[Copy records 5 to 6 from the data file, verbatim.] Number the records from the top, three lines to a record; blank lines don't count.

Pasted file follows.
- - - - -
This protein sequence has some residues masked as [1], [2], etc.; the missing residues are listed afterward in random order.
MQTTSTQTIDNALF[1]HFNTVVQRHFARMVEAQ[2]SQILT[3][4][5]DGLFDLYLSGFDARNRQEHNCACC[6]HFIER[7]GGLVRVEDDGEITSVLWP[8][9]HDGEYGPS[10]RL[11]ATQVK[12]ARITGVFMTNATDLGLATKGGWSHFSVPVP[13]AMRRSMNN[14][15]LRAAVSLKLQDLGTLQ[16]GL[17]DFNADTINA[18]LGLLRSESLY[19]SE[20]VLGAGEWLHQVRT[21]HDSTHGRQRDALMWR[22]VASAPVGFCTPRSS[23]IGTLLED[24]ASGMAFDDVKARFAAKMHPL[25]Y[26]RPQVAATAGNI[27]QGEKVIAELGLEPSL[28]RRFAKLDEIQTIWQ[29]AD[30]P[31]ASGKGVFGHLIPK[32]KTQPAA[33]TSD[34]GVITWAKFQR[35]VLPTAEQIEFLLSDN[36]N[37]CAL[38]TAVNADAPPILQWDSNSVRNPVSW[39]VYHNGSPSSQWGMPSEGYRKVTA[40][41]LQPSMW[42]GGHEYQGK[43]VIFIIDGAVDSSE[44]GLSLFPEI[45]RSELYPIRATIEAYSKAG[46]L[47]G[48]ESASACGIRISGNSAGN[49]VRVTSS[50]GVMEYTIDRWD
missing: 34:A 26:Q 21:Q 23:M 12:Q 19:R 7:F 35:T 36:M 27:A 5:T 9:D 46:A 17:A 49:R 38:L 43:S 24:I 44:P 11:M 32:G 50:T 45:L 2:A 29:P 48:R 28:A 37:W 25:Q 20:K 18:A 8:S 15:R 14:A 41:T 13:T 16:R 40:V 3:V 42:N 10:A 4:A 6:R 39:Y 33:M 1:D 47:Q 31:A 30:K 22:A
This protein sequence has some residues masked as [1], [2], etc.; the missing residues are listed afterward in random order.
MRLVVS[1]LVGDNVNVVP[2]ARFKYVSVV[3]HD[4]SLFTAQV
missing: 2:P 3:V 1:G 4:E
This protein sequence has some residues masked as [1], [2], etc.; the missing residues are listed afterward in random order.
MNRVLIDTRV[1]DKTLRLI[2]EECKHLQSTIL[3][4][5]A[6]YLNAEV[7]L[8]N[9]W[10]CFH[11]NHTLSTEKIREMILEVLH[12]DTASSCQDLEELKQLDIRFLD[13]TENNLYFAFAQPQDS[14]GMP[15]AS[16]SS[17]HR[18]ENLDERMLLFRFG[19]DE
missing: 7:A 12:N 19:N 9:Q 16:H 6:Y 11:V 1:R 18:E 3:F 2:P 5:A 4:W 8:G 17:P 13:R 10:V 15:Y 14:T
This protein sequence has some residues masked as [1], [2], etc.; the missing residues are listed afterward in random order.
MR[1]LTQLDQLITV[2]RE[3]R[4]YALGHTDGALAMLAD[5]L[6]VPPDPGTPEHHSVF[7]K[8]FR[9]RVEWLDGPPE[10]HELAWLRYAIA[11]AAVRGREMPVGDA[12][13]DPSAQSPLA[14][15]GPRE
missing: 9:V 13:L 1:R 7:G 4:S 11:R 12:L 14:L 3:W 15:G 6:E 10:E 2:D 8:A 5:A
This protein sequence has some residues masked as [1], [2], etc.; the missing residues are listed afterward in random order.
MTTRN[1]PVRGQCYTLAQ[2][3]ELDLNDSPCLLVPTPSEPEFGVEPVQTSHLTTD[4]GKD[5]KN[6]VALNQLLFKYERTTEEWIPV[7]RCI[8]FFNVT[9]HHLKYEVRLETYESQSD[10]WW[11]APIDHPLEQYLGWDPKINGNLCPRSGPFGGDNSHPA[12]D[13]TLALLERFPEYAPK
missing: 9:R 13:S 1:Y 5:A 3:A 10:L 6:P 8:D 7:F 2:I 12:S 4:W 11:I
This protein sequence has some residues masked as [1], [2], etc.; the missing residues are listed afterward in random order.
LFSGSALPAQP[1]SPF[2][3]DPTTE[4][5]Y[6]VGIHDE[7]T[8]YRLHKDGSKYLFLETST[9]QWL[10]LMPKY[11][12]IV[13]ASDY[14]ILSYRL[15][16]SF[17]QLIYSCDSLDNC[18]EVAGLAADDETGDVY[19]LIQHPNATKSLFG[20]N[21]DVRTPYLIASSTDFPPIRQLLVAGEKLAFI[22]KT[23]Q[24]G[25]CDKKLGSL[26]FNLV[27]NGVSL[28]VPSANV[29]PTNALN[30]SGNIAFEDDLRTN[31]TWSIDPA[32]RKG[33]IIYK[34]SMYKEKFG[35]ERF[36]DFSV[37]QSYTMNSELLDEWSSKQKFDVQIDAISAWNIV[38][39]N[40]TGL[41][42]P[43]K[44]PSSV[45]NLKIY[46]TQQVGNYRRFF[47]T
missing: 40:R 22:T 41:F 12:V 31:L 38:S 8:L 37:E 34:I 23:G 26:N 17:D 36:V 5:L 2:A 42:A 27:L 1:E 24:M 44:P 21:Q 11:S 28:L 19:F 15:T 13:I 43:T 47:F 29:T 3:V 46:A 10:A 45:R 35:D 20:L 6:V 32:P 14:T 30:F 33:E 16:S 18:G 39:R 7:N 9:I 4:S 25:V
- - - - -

This protein sequence has some residues masked as [1], [2], etc.; the missing residues are listed afterward in random order.
MTTRN[1]PVRGQCYTLAQ[2][3]ELDLNDSPCLLVPTPSEPEFGVEPVQTSHLTTD[4]GKD[5]KN[6]VALNQLLFKYERTTEEWIPV[7]RCI[8]FFNVT[9]HHLKYEVRLETYESQSD[10]WW[11]APIDHPLEQYLGWDPKINGNLCPRSGPFGGDNSHPA[12]D[13]TLALLERFPEYAPK
missing: 9:R 13:S 1:Y 5:A 3:A 10:L 6:P 8:D 7:F 2:I 12:S 4:W 11:I
This protein sequence has some residues masked as [1], [2], etc.; the missing residues are listed afterward in random order.
LFSGSALPAQP[1]SPF[2][3]DPTTE[4][5]Y[6]VGIHDE[7]T[8]YRLHKDGSKYLFLETST[9]QWL[10]LMPKY[11][12]IV[13]ASDY[14]ILSYRL[15][16]SF[17]QLIYSCDSLDNC[18]EVAGLAADDETGDVY[19]LIQHPNATKSLFG[20]N[21]DVRTPYLIASSTDFPPIRQLLVAGEKLAFI[22]KT[23]Q[24]G[25]CDKKLGSL[26]FNLV[27]NGVSL[28]VPSANV[29]PTNALN[30]SGNIAFEDDLRTN[31]TWSIDPA[32]RKG[33]IIYK[34]SMYKEKFG[35]ERF[36]DFSV[37]QSYTMNSELLDEWSSKQKFDVQIDAISAWNIV[38][39]N[40]TGL[41][42]P[43]K[44]PSSV[45]NLKIY[46]TQQVGNYRRFF[47]T
missing: 40:R 22:T 41:F 12:V 31:L 38:S 8:L 37:E 34:I 23:G 26:N 17:D 36:V 5:L 2:A 42:A 27:L 1:E 24:M 44:P 21:Q 11:S 28:L 19:F 15:T 13:I 43:T 47:F 29:T 3:V 46:A 10:A 45:R 35:D 20:L 6:V 32:P 14:T 30:F 33:E 16:S 18:G 39:R 7:N 9:I 4:S 25:V